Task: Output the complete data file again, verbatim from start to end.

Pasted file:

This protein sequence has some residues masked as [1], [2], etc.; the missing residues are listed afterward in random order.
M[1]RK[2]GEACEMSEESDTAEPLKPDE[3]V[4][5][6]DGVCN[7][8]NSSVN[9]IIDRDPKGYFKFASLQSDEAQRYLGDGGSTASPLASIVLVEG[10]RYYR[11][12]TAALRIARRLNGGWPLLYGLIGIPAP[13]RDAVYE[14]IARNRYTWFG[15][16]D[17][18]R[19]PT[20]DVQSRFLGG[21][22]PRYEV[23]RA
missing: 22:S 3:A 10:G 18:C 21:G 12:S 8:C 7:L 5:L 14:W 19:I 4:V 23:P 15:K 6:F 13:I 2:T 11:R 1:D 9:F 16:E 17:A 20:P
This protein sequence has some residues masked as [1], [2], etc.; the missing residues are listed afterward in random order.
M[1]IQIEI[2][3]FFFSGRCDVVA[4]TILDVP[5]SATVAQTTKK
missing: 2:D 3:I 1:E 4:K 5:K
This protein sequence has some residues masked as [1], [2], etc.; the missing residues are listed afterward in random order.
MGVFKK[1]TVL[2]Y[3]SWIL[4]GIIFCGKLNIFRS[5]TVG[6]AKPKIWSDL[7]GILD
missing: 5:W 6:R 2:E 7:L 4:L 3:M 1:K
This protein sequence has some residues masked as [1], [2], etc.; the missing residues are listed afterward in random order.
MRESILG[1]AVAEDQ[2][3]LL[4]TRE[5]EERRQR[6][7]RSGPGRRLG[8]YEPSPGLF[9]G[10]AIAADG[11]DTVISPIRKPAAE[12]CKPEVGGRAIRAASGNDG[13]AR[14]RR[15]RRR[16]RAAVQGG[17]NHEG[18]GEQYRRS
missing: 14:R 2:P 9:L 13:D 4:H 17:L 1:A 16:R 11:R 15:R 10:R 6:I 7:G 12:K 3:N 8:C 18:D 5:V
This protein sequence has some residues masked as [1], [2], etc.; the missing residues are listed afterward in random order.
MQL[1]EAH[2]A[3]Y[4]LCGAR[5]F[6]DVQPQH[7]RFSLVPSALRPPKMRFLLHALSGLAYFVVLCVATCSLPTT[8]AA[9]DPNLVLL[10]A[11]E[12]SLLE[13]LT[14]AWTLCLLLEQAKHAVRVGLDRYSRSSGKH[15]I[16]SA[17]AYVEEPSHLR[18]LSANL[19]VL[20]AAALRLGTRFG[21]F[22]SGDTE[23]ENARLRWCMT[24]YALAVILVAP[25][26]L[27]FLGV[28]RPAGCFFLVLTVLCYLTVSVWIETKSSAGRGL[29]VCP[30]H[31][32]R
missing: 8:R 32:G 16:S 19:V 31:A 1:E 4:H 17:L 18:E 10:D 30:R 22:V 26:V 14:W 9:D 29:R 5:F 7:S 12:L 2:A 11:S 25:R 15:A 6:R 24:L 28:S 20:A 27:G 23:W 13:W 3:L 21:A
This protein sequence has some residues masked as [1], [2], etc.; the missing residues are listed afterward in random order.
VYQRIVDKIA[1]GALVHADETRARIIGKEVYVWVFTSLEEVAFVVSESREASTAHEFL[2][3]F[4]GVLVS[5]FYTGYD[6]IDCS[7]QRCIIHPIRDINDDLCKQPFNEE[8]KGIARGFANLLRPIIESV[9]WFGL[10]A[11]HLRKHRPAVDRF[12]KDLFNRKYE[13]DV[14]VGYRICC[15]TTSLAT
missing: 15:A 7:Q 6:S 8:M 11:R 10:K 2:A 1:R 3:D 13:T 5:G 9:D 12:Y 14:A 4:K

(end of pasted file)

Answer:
This protein sequence has some residues masked as [1], [2], etc.; the missing residues are listed afterward in random order.
M[1]RK[2]GEACEMSEESDTAEPLKPDE[3]V[4][5][6]DGVCN[7][8]NSSVN[9]IIDRDPKGYFKFASLQSDEAQRYLGDGGSTASPLASIVLVEG[10]RYYR[11][12]TAALRIARRLNGGWPLLYGLIGIPAP[13]RDAVYE[14]IARNRYTWFG[15][16]D[17][18]R[19]PT[20]DVQSRFLGG[21][22]PRYEV[23]RA
missing: 22:S 3:A 10:G 18:C 21:G 12:S 8:C 7:L 5:L 14:W 19:I 4:V 23:P 15:K 6:F 13:I 2:T 11:R 1:D 9:F 16:E 17:A 20:P
This protein sequence has some residues masked as [1], [2], etc.; the missing residues are listed afterward in random order.
M[1]IQIEI[2][3]FFFSGRCDVVA[4]TILDVP[5]SATVAQTTKK
missing: 2:D 3:I 1:E 4:K 5:K
This protein sequence has some residues masked as [1], [2], etc.; the missing residues are listed afterward in random order.
MGVFKK[1]TVL[2]Y[3]SWIL[4]GIIFCGKLNIFRS[5]TVG[6]AKPKIWSDL[7]GILD
missing: 5:W 6:R 2:E 7:L 4:L 3:M 1:K
This protein sequence has some residues masked as [1], [2], etc.; the missing residues are listed afterward in random order.
MRESILG[1]AVAEDQ[2][3]LL[4]TRE[5]EERRQR[6][7]RSGPGRRLG[8]YEPSPGLF[9]G[10]AIAADG[11]DTVISPIRKPAAE[12]CKPEVGGRAIRAASGNDG[13]AR[14]RR[15]RRR[16]RAAVQGG[17]NHEG[18]GEQYRRS
missing: 14:R 2:P 9:L 13:D 4:H 17:L 1:A 16:R 11:R 15:R 10:R 6:I 7:G 12:K 3:N 8:C 18:D 5:V
This protein sequence has some residues masked as [1], [2], etc.; the missing residues are listed afterward in random order.
MQL[1]EAH[2]A[3]Y[4]LCGAR[5]F[6]DVQPQH[7]RFSLVPSALRPPKMRFLLHALSGLAYFVVLCVATCSLPTT[8]AA[9]DPNLVLL[10]A[11]E[12]SLLE[13]LT[14]AWTLCLLLEQAKHAVRVGLDRYSRSSGKH[15]I[16]SA[17]AYVEEPSHLR[18]LSANL[19]VL[20]AAALRLGTRFG[21]F[22]SGDTE[23]ENARLRWCMT[24]YALAVILVAP[25][26]L[27]FLGV[28]RPAGCFFLVLTVLCYLTVSVWIETKSSAGRGL[29]VCP[30]H[31][32]R
missing: 8:R 32:G 16:S 19:V 31:A 1:E 4:H 17:L 18:E 10:D 30:R 22:V 26:V 14:W 9:D 29:R 5:F 7:S 12:L 2:A 11:S 25:R 15:A 6:R 24:L 28:S 20:A 27:G 23:W 13:W 3:L 21:A
This protein sequence has some residues masked as [1], [2], etc.; the missing residues are listed afterward in random order.
VYQRIVDKIA[1]GALVHADETRARIIGKEVYVWVFTSLEEVAFVVSESREASTAHEFL[2][3]F[4]GVLVS[5]FYTGYD[6]IDCS[7]QRCIIHPIRDINDDLCKQPFNEE[8]KGIARGFANLLRPIIESV[9]WFGL[10]A[11]HLRKHRPAVDRF[12]KDLFNRKYE[13]DV[14]VGYRICC[15]TTSLAT
missing: 15:A 7:Q 6:S 8:M 11:R 10:K 2:A 1:R 3:D 13:T 5:G 9:D 12:Y 14:A 4:K